Memory Maps

Copenhagen Institute of Interaction DesignDK


Concept / Student


Ritika Mathur, Shu Yang Lin


One in every three individuals is prone to the risk of Alzheimer’s. Often the path from early diagnosis to mildly severe stages takes a couple of years. However, there is a feeling of helplessness associated with the disease and people experience declining confidence levels. Memory Maps aims to support at such phases of life when things are slowly starting to deteriorate by focusing on the moment of ‘now’ that in turn creates rich experiences for the future.

Often it is not just the person affected by Alzheimer’s who feels lost and lonely but also their family. During our research, we identified that caregivers and family members feel the disease is taking away their loved one and slowly creating a void due to which they start to feel more distant. Memory Maps thereby hopes to push power back into the hands of both the patient and the family members to enjoy each moment when they are together or apart.

We all have a story. A story that needs to be told and shared with those we love. Memory Maps helps preserve these special stories by bringing people closer and encouraging conversations amongst individuals and the family.


Memory Maps was built with close connection to families with Alzheimer’s throughout the research, ideation and testing phase. By spending time with three families we tried to uncover the intangible aspects of the disease. People with Alzheimer’s were very much like other people of their age, full of life and a treasure chest of experiences. However, the disease was gradually taking away this effervescence from them, making them feel weak and unsure. They were slowly becoming more quiet, having lesser to tell or often forgetting what they wanted to share, at a later point of time.

Their family members also felt a sense of distance and helplessness. Constant encouragement from each other helped strengthen their relationship. A few professional caregivers that we met also advocated that some of the most important steps could be taken during these early phases of the disease, helping greatly in the longer run. The emphasis was on having the right outlook and attitude towards the problem and using each moment to live life to the fullest.

Since this disease follows the person wherever he is, the system had presence both digitally when outdoors and also physically when at home.


Memory Maps secures a more optimistic future by strengthening their family ties and shared experiences. Revisiting memories over time provides a notion of ease and comfort when at that location and a sense of contentment and curiosity when conversing about it. There is a certain joy to embrace life as it is and Memory Maps facilitates that for everyone in contact with the disease. It helps patients stay mentally active throughout the recording and reminiscing process, thereby assisting a more self-reliant and independent life. It provides family members with a platform to share past experiences with them that spark conversations and hence feel more able and connected. Finally, it invites the patients and their loved ones to participate in each others memories, think about the present and enjoy that fleeting moment for everything that it has to offer.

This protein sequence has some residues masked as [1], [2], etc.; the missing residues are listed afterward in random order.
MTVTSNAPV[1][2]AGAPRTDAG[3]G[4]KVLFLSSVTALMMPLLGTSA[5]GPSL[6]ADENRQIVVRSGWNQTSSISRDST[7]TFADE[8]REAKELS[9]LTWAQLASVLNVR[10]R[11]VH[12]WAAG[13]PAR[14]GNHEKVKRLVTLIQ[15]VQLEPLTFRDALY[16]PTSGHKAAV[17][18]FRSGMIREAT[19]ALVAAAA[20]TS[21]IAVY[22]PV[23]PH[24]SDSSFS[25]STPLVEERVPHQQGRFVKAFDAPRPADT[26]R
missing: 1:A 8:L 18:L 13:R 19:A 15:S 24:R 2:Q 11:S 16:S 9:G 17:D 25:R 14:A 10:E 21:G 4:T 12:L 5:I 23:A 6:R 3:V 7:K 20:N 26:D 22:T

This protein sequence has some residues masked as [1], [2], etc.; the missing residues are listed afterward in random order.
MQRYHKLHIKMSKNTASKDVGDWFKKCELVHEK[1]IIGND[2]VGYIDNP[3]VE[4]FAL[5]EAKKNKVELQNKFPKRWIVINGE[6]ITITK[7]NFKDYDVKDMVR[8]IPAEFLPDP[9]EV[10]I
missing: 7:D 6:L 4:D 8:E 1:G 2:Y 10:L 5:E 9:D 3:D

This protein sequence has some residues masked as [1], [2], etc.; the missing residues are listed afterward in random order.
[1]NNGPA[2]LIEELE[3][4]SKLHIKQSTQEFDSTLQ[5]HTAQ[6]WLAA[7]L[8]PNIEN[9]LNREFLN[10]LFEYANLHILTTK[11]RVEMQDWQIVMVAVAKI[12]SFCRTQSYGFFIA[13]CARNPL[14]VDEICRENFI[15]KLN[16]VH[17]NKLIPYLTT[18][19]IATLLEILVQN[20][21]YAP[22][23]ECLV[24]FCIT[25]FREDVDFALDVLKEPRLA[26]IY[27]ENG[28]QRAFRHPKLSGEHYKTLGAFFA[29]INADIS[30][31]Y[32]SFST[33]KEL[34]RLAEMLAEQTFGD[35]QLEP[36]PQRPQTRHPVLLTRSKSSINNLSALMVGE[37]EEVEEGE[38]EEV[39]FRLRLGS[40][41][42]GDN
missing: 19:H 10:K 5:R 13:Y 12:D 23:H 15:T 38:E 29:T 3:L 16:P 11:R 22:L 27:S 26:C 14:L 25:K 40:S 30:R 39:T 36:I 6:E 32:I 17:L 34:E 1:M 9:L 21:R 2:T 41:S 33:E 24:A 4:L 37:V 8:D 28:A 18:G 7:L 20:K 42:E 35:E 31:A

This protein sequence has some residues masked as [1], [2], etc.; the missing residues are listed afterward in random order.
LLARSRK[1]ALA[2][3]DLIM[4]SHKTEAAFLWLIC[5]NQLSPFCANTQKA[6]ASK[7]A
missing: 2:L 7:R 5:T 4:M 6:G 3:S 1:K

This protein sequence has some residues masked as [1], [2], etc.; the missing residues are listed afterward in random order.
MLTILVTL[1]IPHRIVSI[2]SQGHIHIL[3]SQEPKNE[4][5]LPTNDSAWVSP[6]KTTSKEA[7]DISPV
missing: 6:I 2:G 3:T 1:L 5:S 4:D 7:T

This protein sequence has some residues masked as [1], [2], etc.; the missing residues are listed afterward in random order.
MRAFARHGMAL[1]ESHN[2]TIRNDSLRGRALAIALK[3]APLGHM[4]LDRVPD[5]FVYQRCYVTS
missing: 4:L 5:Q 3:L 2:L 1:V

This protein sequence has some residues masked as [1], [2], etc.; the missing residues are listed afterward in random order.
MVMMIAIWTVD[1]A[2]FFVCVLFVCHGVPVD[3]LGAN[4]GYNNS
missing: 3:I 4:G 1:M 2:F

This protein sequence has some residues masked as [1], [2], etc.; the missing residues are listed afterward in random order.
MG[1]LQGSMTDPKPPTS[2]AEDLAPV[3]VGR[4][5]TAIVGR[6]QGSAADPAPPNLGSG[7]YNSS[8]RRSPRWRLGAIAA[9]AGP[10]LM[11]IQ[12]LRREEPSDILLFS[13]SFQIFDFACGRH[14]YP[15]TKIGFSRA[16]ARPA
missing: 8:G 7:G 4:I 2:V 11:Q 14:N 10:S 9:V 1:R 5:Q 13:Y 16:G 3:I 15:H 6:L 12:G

Our goal was not to bring back what’s gone but to find out what is still there and nourish and cherish that. Professional caregivers found this to be the core value of the concept because it strengthened the outlook that is desired to deal with such a daunting disease.


Memory Maps is built through an iterative design process with feedback and testing from users at every step. Initial prototypes were built around issues such as way-finding and reminder based systems; however with testing we realized that the core was not just managing daily activities but actually feeling confident and secure about the present.

While the digital platform explores the sense of being accompanied with loved ones, the physical device at home is a tangible conversation starter that enables playful interaction to aid as reminders even when the patient is alone. The digital platforms used are built upon existing comfort levels keeping only basic intuitive functions.

Personalized sound feedback when hearing stories plays a crucial role for patients to help relate to a place and feel more independent. The map used was a customized map that lays stress on the character of a place rather than actual distance or scale.

The system records GPS coordinates and maps corresponding coordinates on the physical device. A small, lightweight, portable object containing an RFID reader reads this data every time the device syncs itself. The physical device has lights below the map that illuminate to indicate locations where stories are stored.


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